The little shit that people 'forget' that they NEED RIGHT NOW! to go riding

Once you start making $$, THEN move up to a bigger space and carry a line of bikes. The shop I was managing was $25-30k in debt to Specialized from their very first bike order. Never did make enough to pay that off.

M
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Old 05-16-2013, 07:55 AM   #28778
Tallbastid
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Originally Posted by Gummee! View Post
Sign me up for a jersey when you get em designed. I'll wear it even if I'm down here. You just never know...

If you get a KHS account, they have everything you'd need to start a shop. From bikes to bits and bobs. Personally, I think you're better off starting out with a shop and some retail space for clothing/stuff and special order the rest, but that's me.

Gloves
Helmets (at least a few low- to mid-range helmets)
Tubes
Multi-tools
Tire levers
Energy food
etc etc etc

The little shit that people 'forget' that they NEED RIGHT NOW! to go riding

Once you start making $$, THEN move up to a bigger space and carry a line of bikes. The shop I was managing was $25-30k in debt to Specialized from their very first bike order. Never did make enough to pay that off.

M
Absolutely, can't thank you and others enough for the advice. I'm actually talking with some people this weekend on this idea; possible investors. Things move fast I guess. Still writing business plan though, not rushing it either.

Are you saying you wouldn't even stock the less expensive bikes? If I had to guess, the place I've inquired about is roughly 600 square feet, with a small office in back of that. I'm a big believer in keeping overhead and running costs down - my area is in an area with a long, tough winter where I'm sure sales will suffer a bit.
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Old 05-16-2013, 07:59 AM   #28779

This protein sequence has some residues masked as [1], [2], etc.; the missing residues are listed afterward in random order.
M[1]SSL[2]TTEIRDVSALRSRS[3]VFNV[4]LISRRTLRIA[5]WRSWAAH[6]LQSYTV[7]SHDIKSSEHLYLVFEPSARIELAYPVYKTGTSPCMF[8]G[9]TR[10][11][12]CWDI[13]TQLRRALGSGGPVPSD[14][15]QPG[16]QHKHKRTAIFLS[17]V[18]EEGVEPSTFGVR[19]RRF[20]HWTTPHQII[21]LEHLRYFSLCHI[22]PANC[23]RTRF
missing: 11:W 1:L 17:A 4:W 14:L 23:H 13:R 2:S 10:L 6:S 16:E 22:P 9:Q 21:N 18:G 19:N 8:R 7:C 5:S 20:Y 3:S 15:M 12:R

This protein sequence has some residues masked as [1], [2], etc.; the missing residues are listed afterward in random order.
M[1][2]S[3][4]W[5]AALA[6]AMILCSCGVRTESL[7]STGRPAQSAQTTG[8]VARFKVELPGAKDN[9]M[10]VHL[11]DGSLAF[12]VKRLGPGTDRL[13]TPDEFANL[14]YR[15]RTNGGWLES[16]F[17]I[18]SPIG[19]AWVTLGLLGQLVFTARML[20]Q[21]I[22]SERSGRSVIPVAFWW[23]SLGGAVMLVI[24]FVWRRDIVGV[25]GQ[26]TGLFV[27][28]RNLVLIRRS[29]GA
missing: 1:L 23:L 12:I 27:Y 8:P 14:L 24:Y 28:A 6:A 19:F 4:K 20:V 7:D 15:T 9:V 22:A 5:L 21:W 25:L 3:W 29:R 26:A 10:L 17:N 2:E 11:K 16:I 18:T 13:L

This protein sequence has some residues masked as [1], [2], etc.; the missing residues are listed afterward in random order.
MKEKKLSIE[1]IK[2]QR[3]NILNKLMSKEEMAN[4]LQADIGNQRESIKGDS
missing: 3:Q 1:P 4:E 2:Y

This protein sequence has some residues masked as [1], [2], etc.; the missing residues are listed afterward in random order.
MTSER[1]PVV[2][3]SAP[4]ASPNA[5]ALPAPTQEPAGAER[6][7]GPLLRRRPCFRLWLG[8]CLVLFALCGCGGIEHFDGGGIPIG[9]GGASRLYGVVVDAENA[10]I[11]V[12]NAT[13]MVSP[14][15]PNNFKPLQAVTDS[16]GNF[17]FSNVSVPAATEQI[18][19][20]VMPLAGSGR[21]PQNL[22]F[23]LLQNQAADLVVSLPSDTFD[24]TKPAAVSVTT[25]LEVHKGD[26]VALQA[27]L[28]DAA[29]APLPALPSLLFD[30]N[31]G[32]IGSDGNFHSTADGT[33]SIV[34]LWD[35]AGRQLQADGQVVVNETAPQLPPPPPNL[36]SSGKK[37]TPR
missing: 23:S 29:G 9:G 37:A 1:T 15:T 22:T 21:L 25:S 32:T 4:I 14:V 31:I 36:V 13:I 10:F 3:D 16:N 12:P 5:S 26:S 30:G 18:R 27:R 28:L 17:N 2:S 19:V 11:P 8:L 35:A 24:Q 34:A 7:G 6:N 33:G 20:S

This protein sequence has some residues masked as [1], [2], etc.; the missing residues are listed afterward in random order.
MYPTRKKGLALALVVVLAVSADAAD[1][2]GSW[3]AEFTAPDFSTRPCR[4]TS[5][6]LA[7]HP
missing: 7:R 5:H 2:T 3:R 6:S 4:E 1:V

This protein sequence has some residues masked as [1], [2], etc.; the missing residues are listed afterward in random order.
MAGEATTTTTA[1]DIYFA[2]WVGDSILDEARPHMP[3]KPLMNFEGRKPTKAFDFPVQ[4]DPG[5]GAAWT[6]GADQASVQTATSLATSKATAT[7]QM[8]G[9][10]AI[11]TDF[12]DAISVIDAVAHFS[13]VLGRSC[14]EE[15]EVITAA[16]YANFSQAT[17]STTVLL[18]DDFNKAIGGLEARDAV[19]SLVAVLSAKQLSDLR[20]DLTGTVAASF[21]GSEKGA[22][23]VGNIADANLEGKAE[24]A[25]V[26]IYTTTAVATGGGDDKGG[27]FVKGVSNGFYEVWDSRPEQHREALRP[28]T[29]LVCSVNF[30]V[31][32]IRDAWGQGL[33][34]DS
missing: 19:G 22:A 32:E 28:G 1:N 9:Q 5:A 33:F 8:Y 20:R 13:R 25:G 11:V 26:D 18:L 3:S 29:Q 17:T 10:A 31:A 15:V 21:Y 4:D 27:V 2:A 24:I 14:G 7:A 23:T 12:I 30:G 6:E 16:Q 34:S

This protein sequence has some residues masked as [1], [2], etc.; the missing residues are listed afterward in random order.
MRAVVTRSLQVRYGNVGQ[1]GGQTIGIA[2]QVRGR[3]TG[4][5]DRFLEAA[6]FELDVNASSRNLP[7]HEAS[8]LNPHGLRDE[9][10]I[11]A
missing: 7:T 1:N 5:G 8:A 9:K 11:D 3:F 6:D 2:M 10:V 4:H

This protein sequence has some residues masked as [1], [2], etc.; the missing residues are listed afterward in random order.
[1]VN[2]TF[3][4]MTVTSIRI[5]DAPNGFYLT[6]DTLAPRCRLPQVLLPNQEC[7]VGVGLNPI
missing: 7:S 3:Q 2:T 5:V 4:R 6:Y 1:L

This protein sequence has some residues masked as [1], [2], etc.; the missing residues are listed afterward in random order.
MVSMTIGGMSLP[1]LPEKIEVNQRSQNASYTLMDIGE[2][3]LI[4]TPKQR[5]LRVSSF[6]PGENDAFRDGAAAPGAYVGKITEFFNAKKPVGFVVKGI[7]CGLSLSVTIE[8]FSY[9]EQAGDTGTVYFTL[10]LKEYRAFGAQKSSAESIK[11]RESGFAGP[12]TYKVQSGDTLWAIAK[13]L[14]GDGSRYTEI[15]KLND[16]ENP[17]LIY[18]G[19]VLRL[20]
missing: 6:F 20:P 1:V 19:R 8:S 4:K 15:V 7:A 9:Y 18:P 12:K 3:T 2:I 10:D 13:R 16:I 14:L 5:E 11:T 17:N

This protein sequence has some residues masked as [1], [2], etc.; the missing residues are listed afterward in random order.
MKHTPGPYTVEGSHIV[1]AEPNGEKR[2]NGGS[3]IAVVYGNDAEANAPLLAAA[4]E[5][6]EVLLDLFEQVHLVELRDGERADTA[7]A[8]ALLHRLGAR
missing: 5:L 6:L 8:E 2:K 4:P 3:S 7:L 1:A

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Moodfart, if you are centrally located between several "destination towns" what about bike rental from the store as well? Could be a great way to increase revenue, but would take a bit of shop space to store the rental bikes...depending on how many you would go with....

Its an idea...LOL
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Old 05-16-2013, 08:06 AM   #28780
Gummee!
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Originally Posted by bogieboy View Post
Moodfart, if you are centrally located between several "destination towns" what about bike rental from the store as well? Could be a great way to increase revenue, but would take a bit of shop space to store the rental bikes...depending on how many you would go with....

Its an idea...LOL
+1 on the rental idea. Sell em off at the end of the season to recoup some of that cost. May not be a 1st year thing.

Be careful with investors. They tend to want their money back.

If you're a year round destination, learn to tune skis and snowboards too. Makes lots of $ with minimal equipment outlay up front.

If you have the $, then have some bikes in the store. I was going off the 'keep $ outlay to a minimum' outlook from your OP

M
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Old 05-16-2013, 08:23 AM   #28781
Tallbastid
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Absolutely with the Bike Rental idea, as the city keeps growing, there is a movement towards cycling paths in the area. Even without them, lots of nearby scenic dirt roads to explore. Good point!

We are a year round destination; I wouldn't want to sell skis/boards as the market is saturated there... however, tuning service is great advice as it won't take up precious room and it would be high-margin. Plus, the kid I'm eyeing as my bike mechanic is a ski tuner already.